An author and facilitator of marriage workshops recently offered her views on the issue of alimony in response to questions from her clients, who took one side or the other based on age and marital status.
Younger clients felt that alimony following divorce was a thing of the past, out of place in today's modern world. Older clients felt that alimony helped balance the scales of justice for spouses who had voluntarily given up wage-earning roles in favor of providing non-monetary support for the marriage. Spouses who put their careers on "pause" to raise children, who moved from city to city to support their spouse's promotions, and spouses who created and maintained a Georgia lifestyle that increased their spouse's earning capacity believe that alimony is a legal entitlement, not a holdover from another era.
The expert sees the merits of both points of view. The fact that you were married to someone who earned more than you did doesn't automatically entitle you to alimony. When each spouse is self-supporting, alimony is unnecessary. However, if a divorce will leave one spouse on shaky financial ground while the other spouse remains financially secure, alimony may be appropriate.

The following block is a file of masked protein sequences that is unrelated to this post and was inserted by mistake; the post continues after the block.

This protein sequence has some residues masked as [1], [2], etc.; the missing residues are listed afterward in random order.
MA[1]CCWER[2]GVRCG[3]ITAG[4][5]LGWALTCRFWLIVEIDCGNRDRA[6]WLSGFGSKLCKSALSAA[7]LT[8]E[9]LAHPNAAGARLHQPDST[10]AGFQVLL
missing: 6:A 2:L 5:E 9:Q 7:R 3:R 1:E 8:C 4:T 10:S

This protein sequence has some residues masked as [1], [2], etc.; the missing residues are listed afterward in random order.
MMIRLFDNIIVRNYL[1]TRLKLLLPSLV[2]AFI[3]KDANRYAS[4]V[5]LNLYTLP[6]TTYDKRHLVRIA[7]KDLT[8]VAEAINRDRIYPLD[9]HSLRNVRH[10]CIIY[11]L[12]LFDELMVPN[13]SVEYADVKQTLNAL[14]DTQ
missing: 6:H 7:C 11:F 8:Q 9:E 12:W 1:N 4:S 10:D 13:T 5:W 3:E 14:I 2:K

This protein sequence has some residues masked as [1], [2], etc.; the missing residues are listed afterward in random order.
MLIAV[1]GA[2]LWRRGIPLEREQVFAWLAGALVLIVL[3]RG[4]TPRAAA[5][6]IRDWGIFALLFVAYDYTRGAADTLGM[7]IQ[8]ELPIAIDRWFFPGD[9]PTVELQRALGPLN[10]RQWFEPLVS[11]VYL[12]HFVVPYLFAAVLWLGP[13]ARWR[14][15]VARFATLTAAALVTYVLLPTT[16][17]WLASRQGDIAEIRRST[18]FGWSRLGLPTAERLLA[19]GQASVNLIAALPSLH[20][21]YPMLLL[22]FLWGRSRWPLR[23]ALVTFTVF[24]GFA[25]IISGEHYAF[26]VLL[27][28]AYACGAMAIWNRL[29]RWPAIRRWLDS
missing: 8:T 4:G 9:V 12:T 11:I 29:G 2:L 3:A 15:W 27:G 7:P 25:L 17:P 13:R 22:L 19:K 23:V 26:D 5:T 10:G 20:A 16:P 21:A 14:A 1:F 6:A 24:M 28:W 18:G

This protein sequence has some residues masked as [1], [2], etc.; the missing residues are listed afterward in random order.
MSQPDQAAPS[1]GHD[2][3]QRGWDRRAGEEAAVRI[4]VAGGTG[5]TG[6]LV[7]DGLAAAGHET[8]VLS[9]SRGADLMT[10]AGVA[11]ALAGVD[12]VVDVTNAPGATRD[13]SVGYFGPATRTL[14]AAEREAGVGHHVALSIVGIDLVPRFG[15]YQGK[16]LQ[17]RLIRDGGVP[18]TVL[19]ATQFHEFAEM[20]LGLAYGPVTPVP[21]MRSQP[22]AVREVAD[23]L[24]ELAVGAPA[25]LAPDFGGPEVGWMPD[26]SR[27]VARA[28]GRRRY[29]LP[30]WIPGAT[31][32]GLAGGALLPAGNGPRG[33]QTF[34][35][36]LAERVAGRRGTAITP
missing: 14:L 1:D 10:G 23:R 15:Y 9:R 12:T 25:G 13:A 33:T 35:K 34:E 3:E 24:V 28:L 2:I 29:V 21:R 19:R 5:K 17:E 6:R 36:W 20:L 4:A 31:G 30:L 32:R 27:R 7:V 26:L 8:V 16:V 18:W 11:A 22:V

In other words, alimony should be decided on a case-by-case basis, depending on the circumstances of each marriage. That is the view in Georgia, where judges command considerable discretion over the matter and where alimony, frankly, is not as liberally construed as it is in certain other states.
The facilitator took a firm stand on two important issues in divorce. First, she believes child support is the equal responsibility of both parents, regardless of whether alimony comes into play. Second, she believes alimony is a gender-neutral issue, and that either a husband or a wife should pay alimony where the situation indicates it is appropriate.
Source: Huffington Post, "Is alimony still necessary?" Kristen Houghton, May 21, 2012